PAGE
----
Kevin Niedermier

More of Cleveland’s streets will be resurfaced this year thanks to last November’s city income tax increase. Wednesday, city officials talked about the new paving program.

Some Ohio cities have the nation’s widest employment and income gaps between whites and blacks.  Those are the findings in a new report by the National Urban League. Out of 71 cities studied, Toledo ranked 70th in unemployment with a gap of more than 15 percent. Cleveland is 68th with Akron ranked 51st. The three cities also all rank near the bottom when it comes to wage inequality.

Cleveland police are not doing enough to control dirt bike riders illegally using city streets, according to Councilman Zack Reed. And he says that is leading to more brazen behavior from the riders. Police officials say a new policy is on the way.

Akron City Council has unanimously approved legislation that adds more local control to Ohio’s legalization of medical marijuana.

Cleveland Clinic president and CEO Toby Cosgrove announced today that he is stepping down. After almost 13 years as head of one of the world’s largest health care institutions, Dr. Cosgrove says he will begin transitioning out of the position but is expected to continue in an advisory role. Cleveland Clinic officials plan to pick a successor before the end of the year.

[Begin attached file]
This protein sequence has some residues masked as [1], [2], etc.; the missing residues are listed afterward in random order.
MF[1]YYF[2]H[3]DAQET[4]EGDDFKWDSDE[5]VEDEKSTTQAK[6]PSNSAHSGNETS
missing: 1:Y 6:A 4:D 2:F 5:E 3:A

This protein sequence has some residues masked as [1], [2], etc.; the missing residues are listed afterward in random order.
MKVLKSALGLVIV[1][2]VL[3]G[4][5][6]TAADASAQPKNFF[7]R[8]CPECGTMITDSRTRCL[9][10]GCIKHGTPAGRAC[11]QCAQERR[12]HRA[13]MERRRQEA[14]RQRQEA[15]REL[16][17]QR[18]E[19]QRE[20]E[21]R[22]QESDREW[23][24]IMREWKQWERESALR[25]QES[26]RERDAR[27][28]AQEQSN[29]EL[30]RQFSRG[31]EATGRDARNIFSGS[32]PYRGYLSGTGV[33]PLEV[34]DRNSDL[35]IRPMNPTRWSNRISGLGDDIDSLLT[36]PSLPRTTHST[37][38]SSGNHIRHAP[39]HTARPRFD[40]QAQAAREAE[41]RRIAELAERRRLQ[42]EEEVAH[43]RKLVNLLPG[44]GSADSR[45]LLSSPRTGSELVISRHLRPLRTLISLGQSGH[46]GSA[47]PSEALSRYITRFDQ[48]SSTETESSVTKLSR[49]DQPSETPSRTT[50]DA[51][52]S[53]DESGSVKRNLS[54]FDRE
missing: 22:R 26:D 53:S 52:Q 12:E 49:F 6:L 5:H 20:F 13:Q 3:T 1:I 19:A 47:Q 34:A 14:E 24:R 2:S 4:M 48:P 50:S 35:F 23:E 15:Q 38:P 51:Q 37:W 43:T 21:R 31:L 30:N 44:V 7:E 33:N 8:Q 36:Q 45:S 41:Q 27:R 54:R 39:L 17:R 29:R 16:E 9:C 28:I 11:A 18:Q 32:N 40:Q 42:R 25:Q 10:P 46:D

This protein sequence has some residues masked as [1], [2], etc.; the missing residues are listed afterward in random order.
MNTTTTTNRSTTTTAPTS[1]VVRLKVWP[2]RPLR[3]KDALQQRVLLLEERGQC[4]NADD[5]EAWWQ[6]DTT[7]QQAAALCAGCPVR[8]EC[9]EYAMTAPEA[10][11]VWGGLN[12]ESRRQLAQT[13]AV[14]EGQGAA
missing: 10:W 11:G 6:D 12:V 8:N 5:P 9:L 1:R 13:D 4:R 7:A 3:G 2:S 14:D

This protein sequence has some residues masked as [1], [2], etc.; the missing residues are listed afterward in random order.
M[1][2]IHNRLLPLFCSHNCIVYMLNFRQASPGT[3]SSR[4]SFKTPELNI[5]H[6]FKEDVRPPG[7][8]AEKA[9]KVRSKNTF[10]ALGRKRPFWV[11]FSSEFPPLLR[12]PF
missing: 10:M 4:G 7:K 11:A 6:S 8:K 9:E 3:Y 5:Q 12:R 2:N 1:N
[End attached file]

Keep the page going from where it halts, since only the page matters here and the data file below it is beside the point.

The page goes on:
A petition drive is underway to stop the city of Cleveland from spending $88 million to help renovate Quicken Loans Arena. The Cuyahoga County Progressive Caucus, Greater Cleveland Congregations, and two service unions want voters to decide if the city should help fund the upgrades. What happens if they’re successful is uncertain.

Cuyahoga County Council has approved an additional $200,000 for this year’s medical examiners budget to deal with the rising number of fatal opioid overdoses.

City of Cleveland

The nation’s first publicly funded inner-city dirt bike park is being built in Cleveland, with hopes of redirecting the swarms of dirt bike riders illegally using city streets. Backers say the park will reduce a dangerous nuisance, and generate revenue and create jobs. Others say the money could be better spent.